6. atari1356 macrumors 68000

    atari1356

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    Feb 27, 2004
    #6
    Wow, you did some serious testing there.

    Interesting results with the hard drive speeds... thanks for the useful info. :)
     
  7. IJ Reilly macrumors P6

    IJ Reilly

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    #7
    Anybody else notice anything really odd in the Cinebench OpenGL scores with increasing amounts of RAM?
     
  8. Zman5225 macrumors 6502a

    Joined:
    May 15, 2005
    Location:
    Tacoma WA
    #8
    wow, very useful info. I especially appreciate the info on the windows and osx tests, those will help me out there.

    Thanks
     
  9. dr_lha macrumors 68000

    Joined:
    Oct 8, 2003
    #9
    I got around 63 with my Mac mini Core Solo, so no 49 is not a good score. I wouldn't worry about it though, Xbench scores, as others have noted, are worthless.
     
  10. SheriffParker macrumors 6502a

    SheriffParker

    Joined:
    May 24, 2006
    Location:
    The land of love
    #10
    It's amazing that the photoshop test in OSX with 2GB RAM beat out the windows test with the same amount of RAM. Even though the software runs naitively on Windows and not on OSX. I am really impressed. It seems that I can get my MBP before 2007 and (with 2GB RAM) run photoshop very nicely. Thanks for the info! :D
     
  11. steelfist macrumors 6502a

    Joined:
    Aug 10, 2005
    #11
    finally some tests on ram amount vs performance. gotta get 2 gb of ram then.
     
  12. secondplace macrumors member

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    Apr 4, 2006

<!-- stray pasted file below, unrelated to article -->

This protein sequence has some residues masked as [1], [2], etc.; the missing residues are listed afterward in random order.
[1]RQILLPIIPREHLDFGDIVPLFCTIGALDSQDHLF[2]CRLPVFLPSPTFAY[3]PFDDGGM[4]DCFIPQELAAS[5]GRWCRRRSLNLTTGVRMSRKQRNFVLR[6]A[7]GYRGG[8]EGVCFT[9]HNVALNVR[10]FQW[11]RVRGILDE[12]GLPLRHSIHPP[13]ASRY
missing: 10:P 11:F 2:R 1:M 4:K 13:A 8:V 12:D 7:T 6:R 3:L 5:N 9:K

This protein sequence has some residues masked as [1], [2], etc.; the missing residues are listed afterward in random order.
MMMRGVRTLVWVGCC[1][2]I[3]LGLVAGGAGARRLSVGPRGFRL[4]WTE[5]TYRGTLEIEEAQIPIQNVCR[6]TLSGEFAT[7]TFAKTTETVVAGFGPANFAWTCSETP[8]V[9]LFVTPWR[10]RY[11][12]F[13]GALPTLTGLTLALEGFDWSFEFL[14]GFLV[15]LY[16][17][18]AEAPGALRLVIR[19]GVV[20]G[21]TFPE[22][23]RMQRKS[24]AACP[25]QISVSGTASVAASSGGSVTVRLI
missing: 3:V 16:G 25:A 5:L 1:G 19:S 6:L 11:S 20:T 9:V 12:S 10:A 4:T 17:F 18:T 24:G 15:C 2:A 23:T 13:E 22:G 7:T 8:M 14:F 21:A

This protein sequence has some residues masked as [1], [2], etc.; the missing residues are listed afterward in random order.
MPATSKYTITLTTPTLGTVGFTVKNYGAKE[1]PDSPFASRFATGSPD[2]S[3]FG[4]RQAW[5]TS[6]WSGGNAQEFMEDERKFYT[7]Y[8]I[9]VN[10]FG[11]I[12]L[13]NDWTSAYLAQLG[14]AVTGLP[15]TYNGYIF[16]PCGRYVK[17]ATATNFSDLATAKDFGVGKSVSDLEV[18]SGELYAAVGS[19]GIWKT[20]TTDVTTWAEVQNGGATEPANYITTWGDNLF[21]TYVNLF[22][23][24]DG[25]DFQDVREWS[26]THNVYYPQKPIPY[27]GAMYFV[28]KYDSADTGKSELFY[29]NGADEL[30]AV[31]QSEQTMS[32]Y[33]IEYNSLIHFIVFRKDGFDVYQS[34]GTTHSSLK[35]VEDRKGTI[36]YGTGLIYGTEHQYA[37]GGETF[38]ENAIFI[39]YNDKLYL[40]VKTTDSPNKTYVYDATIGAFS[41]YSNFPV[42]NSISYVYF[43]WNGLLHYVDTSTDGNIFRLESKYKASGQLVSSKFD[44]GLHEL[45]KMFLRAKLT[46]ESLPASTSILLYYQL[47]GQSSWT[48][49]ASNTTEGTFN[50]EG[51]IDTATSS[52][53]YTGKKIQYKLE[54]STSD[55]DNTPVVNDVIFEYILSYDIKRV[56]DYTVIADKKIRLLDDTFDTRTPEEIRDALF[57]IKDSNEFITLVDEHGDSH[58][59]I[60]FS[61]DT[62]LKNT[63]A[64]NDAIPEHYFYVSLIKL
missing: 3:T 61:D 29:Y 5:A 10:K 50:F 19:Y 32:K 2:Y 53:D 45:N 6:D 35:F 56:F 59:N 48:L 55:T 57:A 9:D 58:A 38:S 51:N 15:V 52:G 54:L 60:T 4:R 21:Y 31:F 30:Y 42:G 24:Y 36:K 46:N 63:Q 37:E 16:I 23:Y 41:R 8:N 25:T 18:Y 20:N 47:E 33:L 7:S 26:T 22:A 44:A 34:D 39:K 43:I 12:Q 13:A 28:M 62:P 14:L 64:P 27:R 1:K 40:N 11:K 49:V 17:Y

#12
    thanks for taking the time to run the tests. Like Bill said, as long as my macbook flies in real life, I'm pretty happy.
     
  13. IJ Reilly macrumors P6

    IJ Reilly

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    #13
    Actually, the Cinebench testing sort of contradicts this assumption. This is the question I raised earlier.
     
  14. Abulia thread starter macrumors 68000

    Abulia

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    #14
    Save at 2GB, where's there's quite a jump in performance. I suspect this is in part to the dual-channel configuration at 2x1GB.
     
  15. IJ Reilly macrumors P6

    IJ Reilly

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    #15
    I suspect so as well, but that still doesn't explain the actual decline in performance with 512 -> 1 Gb -> 1.5 Gb. For those who argue that more RAM is always better, these numbers suggest that this isn't necessarily the case.
     
  16. Multimedia macrumors 603

    Multimedia

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    #16
    Don Rocks!

    Wow! Excellent work Don. Thanks. :)
     
  17. Abulia thread starter macrumors 68000

    Abulia

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    #17
    I suppose that depends how important Cinebench performance and OpenGL rendering is to the user.

    Specifically, the person you quoted said he was going to upgrade to 2GB, which doesn't (IMO) degrade performance at all.
     
  18. IJ Reilly macrumors P6

    IJ Reilly

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    #18
    I know, but the question still remains, in my mind at least, how performance can significantly degrade with more RAM in any bench test (anything more than stock and less than the maximum, in this case). You must admit, it's not the conventional wisdom.
     
  19. uberfoto macrumors member

    Joined:
    Apr 24, 2006
    #19
    Very extensive.

    Good job and thanks for taking the time to write it all up for us. That was a REALLY big and time consuming project that benefits the entire community!